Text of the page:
• Curtain Camouflage: Johnny ducks behind a curtain when other people enter the mansion, but it's Amos and Betty.
  • Discreet Drink Disposal: Ziska serves Amos and Betty a decanter of alcohol. Amos and Betty, worried that it might be drugged, decide to pour it into a water jug and pretend they drank it.
  • Idiot Ball: Among the knick-knacks in Dr. Ziska's basement is an electric chair. Amos sits on it.
  • The Igor: Rigo is a perfect example—wears a cloak, walks with a stoop, utterly loyal to Mad Scientist Dr. Ziska, helps Ziska with his homicidal schemes.
  • It Was a Dark and Stormy Night: The standard thunderstorm with Dramatic Lightning lends atmosphere after Johnny, Amos, and Betty are trapped in the old house.
  • Knockout Gas: The room that Johnny, Amos, and Betty are in has a fireplace that starts emitting knockout gas. Johnny and Amos escape, but Betty is captured when the bed she's lying on turns out to be a trap that's lowered into the basement.
  • Liquid Courage: "I got the strangest sort of courage", says Johnny after he drinks some of Ziska's liquor, and in fact he is a lot braver after that.
  • Love Triangle: Amos, his girl Betty, and Johnny who's in love with Betty. The final scene reveals that Johnny's bravery in the asylum won Betty's heart.
  • Mad Doctor: Ziska, once a famous surgeon who was then a patient in Dr. Edwards's asylum before he and his fellow inmates rebelled and took it over, seeks to "learn the secret of life".
  • Mood Whiplash: Used effectively as part of the Sliding Scale of Comedy and Horror. The chilling opening scene, in which Rigo lowers the mirror from an overhanging tree branch, thus causing Bowman to crash, is followed by a comic scene with the bumbling townsfolk trying to figure out what the hell happened at the wreck.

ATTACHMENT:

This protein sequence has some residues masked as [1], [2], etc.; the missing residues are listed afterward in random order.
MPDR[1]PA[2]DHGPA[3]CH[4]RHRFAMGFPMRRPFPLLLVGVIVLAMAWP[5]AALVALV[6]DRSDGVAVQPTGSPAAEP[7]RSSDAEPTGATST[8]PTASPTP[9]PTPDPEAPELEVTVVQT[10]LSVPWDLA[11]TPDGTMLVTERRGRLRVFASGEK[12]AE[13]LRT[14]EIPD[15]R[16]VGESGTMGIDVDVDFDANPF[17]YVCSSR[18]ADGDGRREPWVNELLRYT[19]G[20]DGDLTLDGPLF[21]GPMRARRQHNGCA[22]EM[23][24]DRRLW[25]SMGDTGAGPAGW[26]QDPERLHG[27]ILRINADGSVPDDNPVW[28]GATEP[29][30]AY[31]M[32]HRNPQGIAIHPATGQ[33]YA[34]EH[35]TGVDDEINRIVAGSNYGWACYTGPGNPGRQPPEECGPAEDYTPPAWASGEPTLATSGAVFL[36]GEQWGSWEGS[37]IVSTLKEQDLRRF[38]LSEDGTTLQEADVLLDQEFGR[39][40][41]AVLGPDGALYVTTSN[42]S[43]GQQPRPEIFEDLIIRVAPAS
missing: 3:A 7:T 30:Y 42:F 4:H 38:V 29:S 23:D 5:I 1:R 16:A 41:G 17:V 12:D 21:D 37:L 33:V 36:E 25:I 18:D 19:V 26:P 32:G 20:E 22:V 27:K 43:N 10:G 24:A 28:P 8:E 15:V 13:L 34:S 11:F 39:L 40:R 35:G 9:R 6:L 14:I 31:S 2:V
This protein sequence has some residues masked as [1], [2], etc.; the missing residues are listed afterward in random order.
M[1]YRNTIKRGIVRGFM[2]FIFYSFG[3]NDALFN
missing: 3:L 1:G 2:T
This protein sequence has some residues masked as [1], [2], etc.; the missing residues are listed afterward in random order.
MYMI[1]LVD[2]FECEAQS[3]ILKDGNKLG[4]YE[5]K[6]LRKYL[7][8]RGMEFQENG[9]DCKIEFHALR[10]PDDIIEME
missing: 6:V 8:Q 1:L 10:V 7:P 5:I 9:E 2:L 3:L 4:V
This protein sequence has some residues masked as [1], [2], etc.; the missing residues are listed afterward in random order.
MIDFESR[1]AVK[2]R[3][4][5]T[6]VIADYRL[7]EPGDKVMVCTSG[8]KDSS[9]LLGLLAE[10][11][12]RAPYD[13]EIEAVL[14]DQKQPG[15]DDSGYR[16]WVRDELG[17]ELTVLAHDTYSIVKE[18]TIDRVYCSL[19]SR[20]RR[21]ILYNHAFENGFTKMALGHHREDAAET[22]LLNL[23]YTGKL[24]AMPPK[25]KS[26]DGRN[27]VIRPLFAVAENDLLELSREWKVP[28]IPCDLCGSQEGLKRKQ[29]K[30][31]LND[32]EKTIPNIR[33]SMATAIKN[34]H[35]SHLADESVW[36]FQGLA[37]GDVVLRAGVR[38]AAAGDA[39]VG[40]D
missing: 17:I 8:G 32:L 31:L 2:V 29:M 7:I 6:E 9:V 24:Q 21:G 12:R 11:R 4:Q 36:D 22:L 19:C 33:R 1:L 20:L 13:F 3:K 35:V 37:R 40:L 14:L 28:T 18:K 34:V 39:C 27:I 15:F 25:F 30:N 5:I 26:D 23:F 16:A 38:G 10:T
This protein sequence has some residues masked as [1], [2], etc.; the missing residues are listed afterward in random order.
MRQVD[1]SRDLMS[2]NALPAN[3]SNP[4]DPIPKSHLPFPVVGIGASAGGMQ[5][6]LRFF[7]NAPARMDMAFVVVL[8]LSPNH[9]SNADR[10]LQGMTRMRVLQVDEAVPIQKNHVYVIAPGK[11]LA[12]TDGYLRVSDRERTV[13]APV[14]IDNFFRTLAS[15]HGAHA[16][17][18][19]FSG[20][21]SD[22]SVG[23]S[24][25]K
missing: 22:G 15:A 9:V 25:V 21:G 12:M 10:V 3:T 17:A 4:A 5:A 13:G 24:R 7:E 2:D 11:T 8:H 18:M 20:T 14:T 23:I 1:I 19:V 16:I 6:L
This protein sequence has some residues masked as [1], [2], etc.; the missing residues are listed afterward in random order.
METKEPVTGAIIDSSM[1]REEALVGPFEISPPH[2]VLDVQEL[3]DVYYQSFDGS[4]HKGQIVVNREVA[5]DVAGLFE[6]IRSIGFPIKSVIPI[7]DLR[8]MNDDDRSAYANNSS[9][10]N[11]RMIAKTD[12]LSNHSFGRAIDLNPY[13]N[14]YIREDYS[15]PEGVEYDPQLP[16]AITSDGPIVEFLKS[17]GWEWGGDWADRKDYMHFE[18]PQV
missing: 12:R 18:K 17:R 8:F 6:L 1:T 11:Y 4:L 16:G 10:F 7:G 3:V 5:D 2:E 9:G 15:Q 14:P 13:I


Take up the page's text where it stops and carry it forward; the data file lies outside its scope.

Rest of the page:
• Names to Run Away from Really Fast / Shout-Out to Shakespeare: Ziska has a slave named "Caliban".
  • Obviously Evil: Dr. Ziska, with his menacing leer, doesn't try very hard to hide it.
  • Old, Dark House: Maybe the earliest example of this trope. The mansion/asylum currently occupied by Dr. Ziska has hidden passageways, hidden trap doors, steel shutters that slide down in front of the windows to prevent escape, and fireplaces rigged to emit knockout gas. And of course it's got Ziska's creepy lab down in the basement.
  • Police Are Useless: Johnny finds a card from the asylum at the crash site, with the word "help" written on it. The constable is not interested.
  • Sharing a Body: That's Ziska's Mad Scientist idea, anyway, to transplant a man's soul into a woman's body. He's defeated before he gets a chance to see if it works.
  • Slasher Smile: Dr. Ziska's default expression is a very scary mirthless grin.
  • Sliding Scale of Comedy and Horror: A pretty good example of the "balanced" type, mixing comedy scenes with goofy Johnny along with scenes featuring the scary Dr. Ziska and his creepy minions.